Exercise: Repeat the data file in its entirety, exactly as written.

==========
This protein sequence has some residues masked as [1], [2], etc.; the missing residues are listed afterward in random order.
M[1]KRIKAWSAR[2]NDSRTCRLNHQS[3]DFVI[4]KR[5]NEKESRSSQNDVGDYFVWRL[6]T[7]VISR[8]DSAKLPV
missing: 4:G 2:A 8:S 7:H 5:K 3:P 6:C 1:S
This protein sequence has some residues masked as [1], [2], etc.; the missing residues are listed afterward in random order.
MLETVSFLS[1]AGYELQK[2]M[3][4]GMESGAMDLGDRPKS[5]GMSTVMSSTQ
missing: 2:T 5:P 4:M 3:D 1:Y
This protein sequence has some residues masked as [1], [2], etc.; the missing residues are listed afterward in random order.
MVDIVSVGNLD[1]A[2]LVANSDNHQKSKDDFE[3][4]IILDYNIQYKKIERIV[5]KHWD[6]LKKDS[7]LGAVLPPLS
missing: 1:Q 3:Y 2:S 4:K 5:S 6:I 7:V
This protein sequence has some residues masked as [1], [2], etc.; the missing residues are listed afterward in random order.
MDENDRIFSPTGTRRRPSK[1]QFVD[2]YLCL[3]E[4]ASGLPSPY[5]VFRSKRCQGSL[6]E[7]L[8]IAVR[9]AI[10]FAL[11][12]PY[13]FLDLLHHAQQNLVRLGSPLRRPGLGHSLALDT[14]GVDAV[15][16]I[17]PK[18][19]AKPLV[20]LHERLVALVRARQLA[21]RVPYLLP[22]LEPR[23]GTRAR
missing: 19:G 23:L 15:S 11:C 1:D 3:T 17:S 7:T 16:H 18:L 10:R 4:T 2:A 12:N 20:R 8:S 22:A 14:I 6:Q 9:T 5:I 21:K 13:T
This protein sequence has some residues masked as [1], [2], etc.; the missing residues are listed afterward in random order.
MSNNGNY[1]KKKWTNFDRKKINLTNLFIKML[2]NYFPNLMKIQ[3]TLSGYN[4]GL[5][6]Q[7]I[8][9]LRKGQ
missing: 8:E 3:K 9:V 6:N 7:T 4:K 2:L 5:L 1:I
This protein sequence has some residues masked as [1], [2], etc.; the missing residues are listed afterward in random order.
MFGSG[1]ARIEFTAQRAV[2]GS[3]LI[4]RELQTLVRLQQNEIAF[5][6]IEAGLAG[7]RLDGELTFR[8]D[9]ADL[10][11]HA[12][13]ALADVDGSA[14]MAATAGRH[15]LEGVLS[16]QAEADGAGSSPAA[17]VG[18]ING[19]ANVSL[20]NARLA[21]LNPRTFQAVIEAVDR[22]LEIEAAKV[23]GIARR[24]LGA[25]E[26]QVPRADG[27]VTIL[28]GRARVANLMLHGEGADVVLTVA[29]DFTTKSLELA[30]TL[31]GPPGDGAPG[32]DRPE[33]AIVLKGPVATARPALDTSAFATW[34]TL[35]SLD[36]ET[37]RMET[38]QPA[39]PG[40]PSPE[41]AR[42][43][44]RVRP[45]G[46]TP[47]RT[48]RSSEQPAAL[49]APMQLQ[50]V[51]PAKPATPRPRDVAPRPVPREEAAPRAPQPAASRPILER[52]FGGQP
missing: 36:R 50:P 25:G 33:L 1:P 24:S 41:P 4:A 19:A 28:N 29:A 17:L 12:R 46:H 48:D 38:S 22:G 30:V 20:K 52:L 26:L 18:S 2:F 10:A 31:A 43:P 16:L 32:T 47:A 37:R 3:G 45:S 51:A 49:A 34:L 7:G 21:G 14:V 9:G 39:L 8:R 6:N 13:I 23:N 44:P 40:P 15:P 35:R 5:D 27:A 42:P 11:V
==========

This protein sequence has some residues masked as [1], [2], etc.; the missing residues are listed afterward in random order.
M[1]KRIKAWSAR[2]NDSRTCRLNHQS[3]DFVI[4]KR[5]NEKESRSSQNDVGDYFVWRL[6]T[7]VISR[8]DSAKLPV
missing: 4:G 2:A 8:S 7:H 5:K 3:P 6:C 1:S
This protein sequence has some residues masked as [1], [2], etc.; the missing residues are listed afterward in random order.
MLETVSFLS[1]AGYELQK[2]M[3][4]GMESGAMDLGDRPKS[5]GMSTVMSSTQ
missing: 2:T 5:P 4:M 3:D 1:Y
This protein sequence has some residues masked as [1], [2], etc.; the missing residues are listed afterward in random order.
MVDIVSVGNLD[1]A[2]LVANSDNHQKSKDDFE[3][4]IILDYNIQYKKIERIV[5]KHWD[6]LKKDS[7]LGAVLPPLS
missing: 1:Q 3:Y 2:S 4:K 5:S 6:I 7:V
This protein sequence has some residues masked as [1], [2], etc.; the missing residues are listed afterward in random order.
MDENDRIFSPTGTRRRPSK[1]QFVD[2]YLCL[3]E[4]ASGLPSPY[5]VFRSKRCQGSL[6]E[7]L[8]IAVR[9]AI[10]FAL[11][12]PY[13]FLDLLHHAQQNLVRLGSPLRRPGLGHSLALDT[14]GVDAV[15][16]I[17]PK[18][19]AKPLV[20]LHERLVALVRARQLA[21]RVPYLLP[22]LEPR[23]GTRAR
missing: 19:G 23:L 15:S 11:C 1:D 3:T 17:S 7:T 16:H 18:L 10:R 4:T 2:A 12:N 20:R 8:S 22:A 14:I 6:Q 9:T 5:I 21:K 13:T
This protein sequence has some residues masked as [1], [2], etc.; the missing residues are listed afterward in random order.
MSNNGNY[1]KKKWTNFDRKKINLTNLFIKML[2]NYFPNLMKIQ[3]TLSGYN[4]GL[5][6]Q[7]I[8][9]LRKGQ
missing: 8:E 3:K 9:V 6:N 7:T 4:K 2:L 5:L 1:I
This protein sequence has some residues masked as [1], [2], etc.; the missing residues are listed afterward in random order.
MFGSG[1]ARIEFTAQRAV[2]GS[3]LI[4]RELQTLVRLQQNEIAF[5][6]IEAGLAG[7]RLDGELTFR[8]D[9]ADL[10][11]HA[12][13]ALADVDGSA[14]MAATAGRH[15]LEGVLS[16]QAEADGAGSSPAA[17]VG[18]ING[19]ANVSL[20]NARLA[21]LNPRTFQAVIEAVDR[22]LEIEAAKV[23]GIARR[24]LGA[25]E[26]QVPRADG[27]VTIL[28]GRARVANLMLHGEGADVVLTVA[29]DFTTKSLELA[30]TL[31]GPPGDGAPG[32]DRPE[33]AIVLKGPVATARPALDTSAFATW[34]TL[35]SLD[36]ET[37]RMET[38]QPA[39]PG[40]PSPE[41]AR[42][43][44]RVRP[45]G[46]TP[47]RT[48]RSSEQPAAL[49]APMQLQ[50]V[51]PAKPATPRPRDVAPRPVPREEAAPRAPQPAASRPILER[52]FGGQP
missing: 36:R 50:P 25:G 33:L 1:P 24:S 41:P 4:A 19:A 28:N 29:A 17:L 12:R 46:H 48:D 38:S 22:G 30:V 20:K 52:L 26:L 18:S 2:F 10:A 31:A 43:P 16:L 32:T 47:A 37:R 3:G 45:S 51:A 49:A 34:L 7:G 21:G 14:V 9:G 39:L 8:R 6:N 13:I 23:N 44:P 40:P 15:P 35:R 5:D 27:A 42:P 11:V